On Memorial Day, May 30, 1922 the Lincoln Memorial was dedicated in Washington, D.C. Seated in places of honor were 72-year-old sculptor Daniel Chester French and his friend, 57-year-old architect Henry Bacon. The two men collaborated with each other on numerous public monument projects in the course of their careers, but none would compare to their inspired effort to create a permanent national monument to Abraham Lincoln, the 16th President.
Construction on Bacon’s classic white marble Greek Revival building had begun in 1914. It stands today at approximately 190 feet wide by 119 feet deep, and 99 feet tall. The structure is surrounded by 36 columns, each representing a state in the Union in 1865, the year Lincoln was assassinated. Inscribed on one wall in the central chamber are the immortal words of Lincoln’s Emancipation Proclamation (1863), and on the opposite wall, his stirring Second Inaugural Address (1865).
The large central chamber of the structure proved to be a fitting home for French’s striking sculptural portrait of President Lincoln. The dramatic figure sits in a massive square chair draped with cloth. He appears to be deep in thought, with his eyes gazing into the distance, yet his taut posture suggests that he is on the verge of standing up, perhaps to proclaim some great truth.
The work to create the 19-foot statue of Lincoln that French had designed was begun in late 1918 in a workshop in New York City, and was finished about a year later. The artisans of Piccarilli Brothers carved the statue out of 28 enormous blocks of white marble from Georgia. The pieces had never been assembled before being shipped to Washington. Putting the statue together was an incredible technical feat. It was installed atop a base made of Tennessee marble. Then these words, composed by art historian Royal Cortissoz, were carved in the wall above Lincoln’s head: “In this temple, as in the hearts of the people for whom he saved the Union, the memory of Abraham Lincoln is enshrined forever.”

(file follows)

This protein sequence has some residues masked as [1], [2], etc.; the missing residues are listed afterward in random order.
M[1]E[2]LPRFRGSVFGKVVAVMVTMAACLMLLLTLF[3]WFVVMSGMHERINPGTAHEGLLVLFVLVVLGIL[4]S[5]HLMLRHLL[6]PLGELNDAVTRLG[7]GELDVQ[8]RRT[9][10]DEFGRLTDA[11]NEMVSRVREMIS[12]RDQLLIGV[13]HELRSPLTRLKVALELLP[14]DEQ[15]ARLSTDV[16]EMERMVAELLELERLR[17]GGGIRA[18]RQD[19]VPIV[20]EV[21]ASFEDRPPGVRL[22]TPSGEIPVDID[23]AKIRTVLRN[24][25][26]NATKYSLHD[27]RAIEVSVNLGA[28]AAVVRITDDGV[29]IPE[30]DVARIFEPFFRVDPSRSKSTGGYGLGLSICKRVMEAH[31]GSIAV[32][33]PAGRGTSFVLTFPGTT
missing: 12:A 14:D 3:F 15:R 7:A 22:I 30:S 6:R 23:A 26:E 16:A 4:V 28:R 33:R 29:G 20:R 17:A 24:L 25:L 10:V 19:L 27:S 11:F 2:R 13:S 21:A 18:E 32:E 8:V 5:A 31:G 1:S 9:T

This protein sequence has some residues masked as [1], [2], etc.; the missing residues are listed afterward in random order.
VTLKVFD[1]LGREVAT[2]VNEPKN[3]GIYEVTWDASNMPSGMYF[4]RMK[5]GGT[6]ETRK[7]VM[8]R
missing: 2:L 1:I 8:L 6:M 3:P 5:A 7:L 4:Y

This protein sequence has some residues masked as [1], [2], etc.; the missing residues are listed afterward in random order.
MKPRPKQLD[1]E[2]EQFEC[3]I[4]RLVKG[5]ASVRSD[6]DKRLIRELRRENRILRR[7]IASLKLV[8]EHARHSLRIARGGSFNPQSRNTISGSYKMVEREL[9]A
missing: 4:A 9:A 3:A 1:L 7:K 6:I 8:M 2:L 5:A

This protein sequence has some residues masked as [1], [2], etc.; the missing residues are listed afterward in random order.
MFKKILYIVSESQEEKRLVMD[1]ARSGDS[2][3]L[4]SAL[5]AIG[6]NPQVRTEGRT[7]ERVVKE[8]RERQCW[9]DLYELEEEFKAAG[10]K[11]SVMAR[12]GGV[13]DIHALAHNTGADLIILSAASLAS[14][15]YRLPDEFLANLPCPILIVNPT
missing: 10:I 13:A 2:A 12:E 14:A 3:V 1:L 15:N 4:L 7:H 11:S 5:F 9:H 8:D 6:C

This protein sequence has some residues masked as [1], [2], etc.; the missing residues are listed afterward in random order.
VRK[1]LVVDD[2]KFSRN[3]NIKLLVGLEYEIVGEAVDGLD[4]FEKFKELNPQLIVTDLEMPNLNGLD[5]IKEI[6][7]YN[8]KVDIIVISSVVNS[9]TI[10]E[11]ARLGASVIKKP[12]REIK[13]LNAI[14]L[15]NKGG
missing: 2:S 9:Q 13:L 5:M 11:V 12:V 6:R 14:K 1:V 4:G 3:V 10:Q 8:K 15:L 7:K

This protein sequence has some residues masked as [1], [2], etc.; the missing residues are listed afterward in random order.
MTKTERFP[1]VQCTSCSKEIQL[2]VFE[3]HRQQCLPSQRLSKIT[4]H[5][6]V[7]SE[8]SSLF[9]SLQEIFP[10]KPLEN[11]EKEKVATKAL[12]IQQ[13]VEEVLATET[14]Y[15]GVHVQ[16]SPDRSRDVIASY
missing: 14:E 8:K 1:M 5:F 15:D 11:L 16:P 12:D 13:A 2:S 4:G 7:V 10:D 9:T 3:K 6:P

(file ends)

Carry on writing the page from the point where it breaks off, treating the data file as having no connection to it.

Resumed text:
Although the statue was essentially completed by the end of May 1920, it would take two more years to put the final touches on the building’s decorations and to organize the grand dedication event. In the meantime, photographs of French’s masterpiece were widely circulated in the press, and critics and the public reacted with near universal praise.
Over 50,000 people attended the Lincoln Memorial dedication event. As the head of the monument committee from its formation in 1911, former President William H. Taft, who was then Chief Justice of the U.S. Supreme Court, presided over the ceremony. He turned the new national treasure over to President Warren G. Harding, who accepted it on behalf of the American people. Lincoln’s only surviving child, 78-year-old Robert Todd Lincoln, was among the dignitaries present.
In the 1920s racial tensions in the U.S. were high, and evidence could frequently be found on the pages of newspapers. An article published in a Minnesota paper on May 28, 1922 detailed the events occurring that day in Washington, and included a photograph of the magnificent Lincoln statue. This celebratory piece appeared next to a news story from Waco, Texas, with the shocking headline, “Mob Smashes Negro Hearse in Texas Riot – Coffin for Lynched Black is Wrecked after Burning of Body.”
Although some in the press called the Lincoln Memorial a “magnificent temple to the Great Emancipator,” the great irony of the situation was that seating at the dedication ceremony was segregated, with blacks relegated to a separate section in the stands. The event’s program included one black speaker, Robert Russa Moton, principal of the Tuskegee Institute, a college for blacks in Alabama. He was forced to edit the original version of his speech about the general lack of progress in race relations since the Civil War in order to tone down his rhetoric. He still managed to make his point, but the press barely paid attention.
From that day in 1922, the Lincoln Memorial, with Daniel Chester French’s extraordinary portrayal of Abraham Lincoln, has played an essential, though often complicated, role in the hearts and minds of Americans.